Who’s urging people to delete Facebook and why?

    In this article, we’ll cover the most recent digital marketing news on the following topics:
    • Email: Shopify killing its integration with MailChimp and which email clients support one-click unsubscribe.
    • Social Media: Facebook storing hundreds of millions of passwords in plain text and Instagram’s new in-app checkout feature.
    • Search Engines: Google Search Console (GSC) retiring another set of reports and a new search engine on the horizon.
    • PPC and Ads: changes to Google Ads Editor and improvements to Bing Ads Editor.
    • Other stuff: IFTTT dropping support for Gmail and WhatsApp’s founder urging people to delete Facebook.
    Let’s dig in into this month’s digital marketing news, shall we?

    “Email has an ability many channels don’t: creating valuable, personal touches – at scale.” – David Newman

    Shopify has killed its integration with MailChimp over concerns regarding data security. The company has asked Shopify to leave the integration in place for existing connected users through May 12, “when the data sharing provisions of Shopify’s new terms take effect.” However, it seems the two firms are going back and forth blaming each other.

    MailChimp states they’ve been trying for months to work with Shopify on terms that would be equitable for both businesses and refuse to agree to Shopify’s terms that could potentially jeopardise MailChimp’s user’s privacy. Shopify counters that “over the past 18 months they’ve had growing concerns about MailChimp’s app due to the poor merchant experience and MailChimp refusal to respect Shopify’s Partner Program Agreement.” It’s been a “she said, he said” battle over and over, but the only clear thing in this spat is that customer data is the key asset. Though, which company is trying more fiercely to protect it? Remember the multiple MailChimp breaches earlier this year?

    One year after Google announced it would begin supporting AMP (accelerated mobile pages) in Gmail, the company is now raising the stakes and releasing a beta to the general G Suite audience.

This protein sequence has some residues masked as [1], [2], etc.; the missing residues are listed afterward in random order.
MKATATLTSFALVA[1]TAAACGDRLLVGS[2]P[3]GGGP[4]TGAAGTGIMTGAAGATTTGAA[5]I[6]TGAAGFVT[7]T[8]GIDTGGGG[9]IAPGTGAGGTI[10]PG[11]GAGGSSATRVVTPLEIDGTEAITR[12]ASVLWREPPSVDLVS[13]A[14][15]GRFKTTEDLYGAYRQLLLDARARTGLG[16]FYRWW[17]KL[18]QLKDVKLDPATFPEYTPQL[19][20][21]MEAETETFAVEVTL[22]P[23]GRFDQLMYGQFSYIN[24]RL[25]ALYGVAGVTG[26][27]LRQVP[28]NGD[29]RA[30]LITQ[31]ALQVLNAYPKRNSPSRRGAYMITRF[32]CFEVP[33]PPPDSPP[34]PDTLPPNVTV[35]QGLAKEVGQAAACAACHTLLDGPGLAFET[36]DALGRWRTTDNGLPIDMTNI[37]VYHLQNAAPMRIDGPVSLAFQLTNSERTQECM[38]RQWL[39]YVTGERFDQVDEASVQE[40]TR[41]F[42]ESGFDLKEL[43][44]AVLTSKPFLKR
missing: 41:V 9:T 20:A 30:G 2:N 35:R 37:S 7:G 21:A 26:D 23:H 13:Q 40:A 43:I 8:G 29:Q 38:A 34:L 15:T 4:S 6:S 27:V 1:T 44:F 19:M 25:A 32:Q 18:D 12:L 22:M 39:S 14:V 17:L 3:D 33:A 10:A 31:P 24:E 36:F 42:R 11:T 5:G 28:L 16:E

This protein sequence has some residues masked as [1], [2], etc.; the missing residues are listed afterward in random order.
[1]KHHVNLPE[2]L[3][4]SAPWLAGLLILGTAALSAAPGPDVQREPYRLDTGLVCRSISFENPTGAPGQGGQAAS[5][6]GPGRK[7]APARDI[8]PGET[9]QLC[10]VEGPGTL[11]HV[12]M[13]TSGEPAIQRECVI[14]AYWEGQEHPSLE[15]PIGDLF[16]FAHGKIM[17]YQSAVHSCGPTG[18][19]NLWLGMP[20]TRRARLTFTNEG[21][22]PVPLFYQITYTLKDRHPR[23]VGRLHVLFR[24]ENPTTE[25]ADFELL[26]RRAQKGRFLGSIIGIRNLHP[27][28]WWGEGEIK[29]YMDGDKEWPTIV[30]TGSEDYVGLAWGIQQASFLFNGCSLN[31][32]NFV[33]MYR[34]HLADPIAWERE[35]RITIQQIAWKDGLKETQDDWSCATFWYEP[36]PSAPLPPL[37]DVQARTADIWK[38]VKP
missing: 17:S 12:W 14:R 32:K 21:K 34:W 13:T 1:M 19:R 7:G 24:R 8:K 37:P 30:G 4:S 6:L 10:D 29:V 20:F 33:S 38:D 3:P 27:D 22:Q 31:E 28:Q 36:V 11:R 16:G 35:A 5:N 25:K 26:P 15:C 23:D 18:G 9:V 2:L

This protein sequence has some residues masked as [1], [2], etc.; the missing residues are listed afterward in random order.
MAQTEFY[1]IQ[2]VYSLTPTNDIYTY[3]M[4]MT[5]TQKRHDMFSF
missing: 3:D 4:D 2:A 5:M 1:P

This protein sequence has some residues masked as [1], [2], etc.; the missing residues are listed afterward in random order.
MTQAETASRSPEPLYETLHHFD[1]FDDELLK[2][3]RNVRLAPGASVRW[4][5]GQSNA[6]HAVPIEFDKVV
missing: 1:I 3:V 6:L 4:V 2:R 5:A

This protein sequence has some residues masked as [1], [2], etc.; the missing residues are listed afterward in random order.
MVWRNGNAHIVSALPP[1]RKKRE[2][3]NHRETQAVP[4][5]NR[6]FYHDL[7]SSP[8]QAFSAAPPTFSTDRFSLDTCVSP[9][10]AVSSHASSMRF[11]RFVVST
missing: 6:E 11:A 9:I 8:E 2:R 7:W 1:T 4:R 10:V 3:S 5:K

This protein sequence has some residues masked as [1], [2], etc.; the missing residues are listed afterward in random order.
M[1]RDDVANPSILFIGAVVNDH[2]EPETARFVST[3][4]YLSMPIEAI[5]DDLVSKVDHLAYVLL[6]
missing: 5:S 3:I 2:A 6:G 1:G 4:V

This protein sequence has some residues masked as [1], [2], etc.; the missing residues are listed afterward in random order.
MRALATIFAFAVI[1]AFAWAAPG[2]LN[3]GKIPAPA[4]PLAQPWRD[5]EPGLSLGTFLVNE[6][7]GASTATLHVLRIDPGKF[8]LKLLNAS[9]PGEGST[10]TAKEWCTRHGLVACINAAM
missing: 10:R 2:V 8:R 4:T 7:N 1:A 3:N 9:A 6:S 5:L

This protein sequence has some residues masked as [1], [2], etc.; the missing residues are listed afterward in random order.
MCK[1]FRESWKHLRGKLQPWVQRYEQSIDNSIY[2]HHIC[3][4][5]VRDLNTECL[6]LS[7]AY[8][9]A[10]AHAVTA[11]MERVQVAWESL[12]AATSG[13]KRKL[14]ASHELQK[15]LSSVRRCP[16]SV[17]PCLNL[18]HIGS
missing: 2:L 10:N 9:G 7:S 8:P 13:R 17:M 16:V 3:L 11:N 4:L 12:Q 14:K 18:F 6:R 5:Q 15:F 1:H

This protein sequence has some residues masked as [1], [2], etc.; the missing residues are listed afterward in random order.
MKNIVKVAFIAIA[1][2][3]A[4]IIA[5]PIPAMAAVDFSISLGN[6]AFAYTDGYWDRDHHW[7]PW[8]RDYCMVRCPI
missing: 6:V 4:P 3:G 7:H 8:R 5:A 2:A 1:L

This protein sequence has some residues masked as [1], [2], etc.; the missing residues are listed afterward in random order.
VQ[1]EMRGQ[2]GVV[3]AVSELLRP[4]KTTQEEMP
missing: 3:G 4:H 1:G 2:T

AMP for Gmail is designed to make emails feel more like an interactive webpage without punting users to a browser. Users can now browse image carousels, RSVP to an event or fill out a form without leaving their inbox. Google calls these ‘dynamic emails’. Initially, support will be available only on the web, but the company has also stated it plans to offer it on mobile as well. You can read more on the topic here.

    One-Click Unsubscribe
    Verizon Media announced that Yahoo! Mail, AOL and Verizon now support one-click unsubscribe, also known as RFC8058. The one-click unsubscribe standard was previously available only in AOL Mail, but it’s now supported by all email clients part of the Verizon Media brand umbrella. According to RFC8058, one-click unsubscribe is an integration of the link-based list-unsubscribe. Why another standard though? You can find out here.

    “Social networks aren’t about websites. They’re about experiences.” – Mike DiLorenzo

    After all the scandals surrounding the social media giant, one might think they’ll lay low for a bit and try to avoid the spotlight. No such luck.

    According to Mashable, hundreds of millions of Facebook users’ passwords were stored in plain text completely searchable by 20,000 (!!!) Facebook employees for years. Some users had their passwords stored in plain text from 2012, according to a senior Facebook source who had a chat with KrebsOnSecurity. The anonymous source states that somewhere between 200 million and 600 million users were affected; and, more than 20,000 employees would have had access to said plain text passwords – 4m4zing.